Ma Ying-jeou’s resignation as Chairman has left some big shoes to fill. Taiwan News reports on the problems the KMT is having finding a replacement:

No one within the Kuomintang has shown any willingness to run for the party chairman post in a by-election tentatively slated for mid-April or early May, not even acting Chairman Wu Po-hsiung, KMT Secretary-General Wu Den-yih (吳敦義) said yesterday.

Wu Po-hsiung is a Hakka from a faction in Taoyuan. Wu Den-yih is the former mayor of Kaohsiung, whom DPP stalwart and likely Presidential candidate Frank Hsieh sent scurrying from office before taking over to make large-scale improvements in the city. The article then goes on to give the reactions from the two major sides in the struggle, the Party Machine represented by Lien Chan and his protege Wang Jin-pyng, and the forces of former Chairman Ma Ying-jeou.

KMT Lawmaker Wu Chih-yang, Wu Po-hsiung’s son, categorically denied the media rumors that his father is gearing up to run for the party’s chair.

Wu Chih-yang said that “the top priority for my father now is building party unity and pushing Ma and Wang to discuss their presidential rivalry.”

According to lawmaker Hsu Shu-po, “it would be best” if Lien were to be handed the KMT chairmanship without having to take part in the by-election, and he called for members of the KMT to support this idea.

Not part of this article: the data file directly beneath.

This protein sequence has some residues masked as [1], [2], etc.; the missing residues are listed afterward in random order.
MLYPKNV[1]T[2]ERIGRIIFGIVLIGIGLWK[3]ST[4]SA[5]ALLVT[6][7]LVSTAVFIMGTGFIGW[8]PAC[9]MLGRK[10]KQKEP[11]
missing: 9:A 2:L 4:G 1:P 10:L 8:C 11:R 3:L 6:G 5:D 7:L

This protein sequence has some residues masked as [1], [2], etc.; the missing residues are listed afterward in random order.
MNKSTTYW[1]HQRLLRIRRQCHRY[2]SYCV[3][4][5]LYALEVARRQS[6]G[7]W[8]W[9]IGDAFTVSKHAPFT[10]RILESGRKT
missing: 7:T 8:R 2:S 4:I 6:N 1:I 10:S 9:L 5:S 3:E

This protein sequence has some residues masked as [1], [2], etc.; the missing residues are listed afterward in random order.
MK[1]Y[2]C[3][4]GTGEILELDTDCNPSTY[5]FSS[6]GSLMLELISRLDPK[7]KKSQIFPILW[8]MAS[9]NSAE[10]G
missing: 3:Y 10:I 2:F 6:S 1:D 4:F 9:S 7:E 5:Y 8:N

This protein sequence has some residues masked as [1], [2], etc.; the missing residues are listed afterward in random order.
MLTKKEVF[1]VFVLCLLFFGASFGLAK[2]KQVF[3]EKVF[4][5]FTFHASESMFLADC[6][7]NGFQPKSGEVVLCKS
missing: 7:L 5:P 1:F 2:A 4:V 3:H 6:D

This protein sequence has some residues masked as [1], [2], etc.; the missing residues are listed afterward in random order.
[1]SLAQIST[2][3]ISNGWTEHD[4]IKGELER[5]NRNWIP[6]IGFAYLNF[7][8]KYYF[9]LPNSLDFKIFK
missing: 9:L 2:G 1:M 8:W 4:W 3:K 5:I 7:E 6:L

Wu Po-hsiung has yet to make public any intention to run for the KMT chairmanship, and Ma’s aides had better not to speculate over the issue, Hsu said.

Lawmaker Wu Yu-shen, a protege of Ma, argued that Lien should have to run in the by-election in accordance with the party’s mechanism if he is interested in assuming the KMT chairmanship.

“Whoever wants to become KMT chairman must follow the party’s system and get elected through the by-election in line with the party’s reform efforts,” he said.

If Lien Chan ascends to the position, which seems likely, his prospects for a third presidential run will improve markedly, and so will those of legislative speaker Wang Jin-pyng. Traditionally the Chairmanship of the KMT is enormously powerful, a key position for placing supporters in key posts in the party, and for gaining access to party resources.

Note that the Ma side prefers elections, the Lien side wants him to simply ascend to the post. Because of longstanding cultural habits of deference to older authority — in this case, Lien Chan, the honorary chairman of the KMT and a party elder and insider — it is likely that no one will declare until Lien himself makes clear his position.